Let $X$ be a locally compact Hausdorff space, such that $C_0(X)$ is an injective Banach space, i.e. a $\mathfrak{P}_\lambda$ space for some $\lambda\geq 1$.

  • Is it true that $X$ is compact?

  • If additionally $X$ is a locally compact group, is it true that $X$ is finite?

  • 2
    $\begingroup$ NO. $C_0(X\setminus\{x_0\})$ is complemented in $C(X)$. $\endgroup$ – Narutaka OZAWA Jul 3 '14 at 21:51
  • $\begingroup$ @NarutakaOZAWA I agree for the 1st question, but is the 2nd one also obvious? $\endgroup$ – Yemon Choi Jul 3 '14 at 21:55
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    $\begingroup$ Regarding your second question, one obvious attempt seems to be ruled out by encyclopediaofmath.org/index.php/Extremally-disconnected_space which says, essentially, that the only compact groups $G$ for which $C(G)$ is $1$-injective are the finite ones. $\endgroup$ – Yemon Choi Jul 3 '14 at 22:30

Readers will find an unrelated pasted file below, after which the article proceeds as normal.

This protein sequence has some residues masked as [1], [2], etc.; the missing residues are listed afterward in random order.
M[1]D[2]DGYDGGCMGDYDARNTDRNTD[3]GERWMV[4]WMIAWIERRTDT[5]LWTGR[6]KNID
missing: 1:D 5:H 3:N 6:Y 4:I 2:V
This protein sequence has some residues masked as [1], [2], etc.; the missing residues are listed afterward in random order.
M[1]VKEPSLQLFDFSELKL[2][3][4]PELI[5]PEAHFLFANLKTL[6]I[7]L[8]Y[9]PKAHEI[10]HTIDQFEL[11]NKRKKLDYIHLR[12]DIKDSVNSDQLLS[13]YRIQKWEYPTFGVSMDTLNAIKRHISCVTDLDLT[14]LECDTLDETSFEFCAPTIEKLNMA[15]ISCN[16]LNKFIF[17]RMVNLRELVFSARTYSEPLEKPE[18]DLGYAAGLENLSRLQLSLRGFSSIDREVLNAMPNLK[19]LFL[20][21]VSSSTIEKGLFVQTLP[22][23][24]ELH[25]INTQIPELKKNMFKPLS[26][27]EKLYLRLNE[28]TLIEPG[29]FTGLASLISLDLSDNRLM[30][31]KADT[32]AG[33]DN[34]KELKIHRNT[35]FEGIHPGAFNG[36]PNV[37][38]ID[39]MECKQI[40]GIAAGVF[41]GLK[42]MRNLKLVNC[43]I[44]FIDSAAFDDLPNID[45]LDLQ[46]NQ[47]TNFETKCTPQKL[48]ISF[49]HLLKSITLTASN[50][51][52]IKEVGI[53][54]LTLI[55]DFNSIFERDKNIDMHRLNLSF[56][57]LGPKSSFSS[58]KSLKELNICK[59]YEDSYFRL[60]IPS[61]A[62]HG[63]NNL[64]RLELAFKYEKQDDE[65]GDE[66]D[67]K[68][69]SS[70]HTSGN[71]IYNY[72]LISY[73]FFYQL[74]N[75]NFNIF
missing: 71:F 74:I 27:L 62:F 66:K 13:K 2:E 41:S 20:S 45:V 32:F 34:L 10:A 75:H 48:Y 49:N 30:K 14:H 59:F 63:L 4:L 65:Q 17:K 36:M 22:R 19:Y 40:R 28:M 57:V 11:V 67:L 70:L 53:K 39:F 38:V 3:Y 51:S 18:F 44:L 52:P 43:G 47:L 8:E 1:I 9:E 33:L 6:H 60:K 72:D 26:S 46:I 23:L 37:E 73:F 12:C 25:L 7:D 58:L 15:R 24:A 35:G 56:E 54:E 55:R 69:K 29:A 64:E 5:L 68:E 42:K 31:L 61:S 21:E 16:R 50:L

• $\begingroup$ @Yemon Choi: It's not obvious, but probably not too difficult (modulo a structure theorem of LCA groups) to show it's YES. Every LCA group $G$ has a compact open subgroup $K$ such that $G/K$ is a Lie group. One can probably show $K$ is finite and then $G=K$. $\endgroup$ – Narutaka OZAWA Jul 4 '14 at 0:31
  • $\begingroup$ @NarutakaOZAWA Thanks (by the way, you meant locally compact, not LCA, right?) $\endgroup$ – Yemon Choi Jul 4 '14 at 0:43

$C_0(G)$ is not injective for infinite $G$, because it is not complemented in $L_\infty(G)$.

See Lau, Anthony To Ming; Losert, Viktor. Complementation of certain subspaces of $L_\infty(G)$ of a locally compact group. Pacific Journal of Mathematics 141 (1990), no. 2, 295--310, corollary 3.

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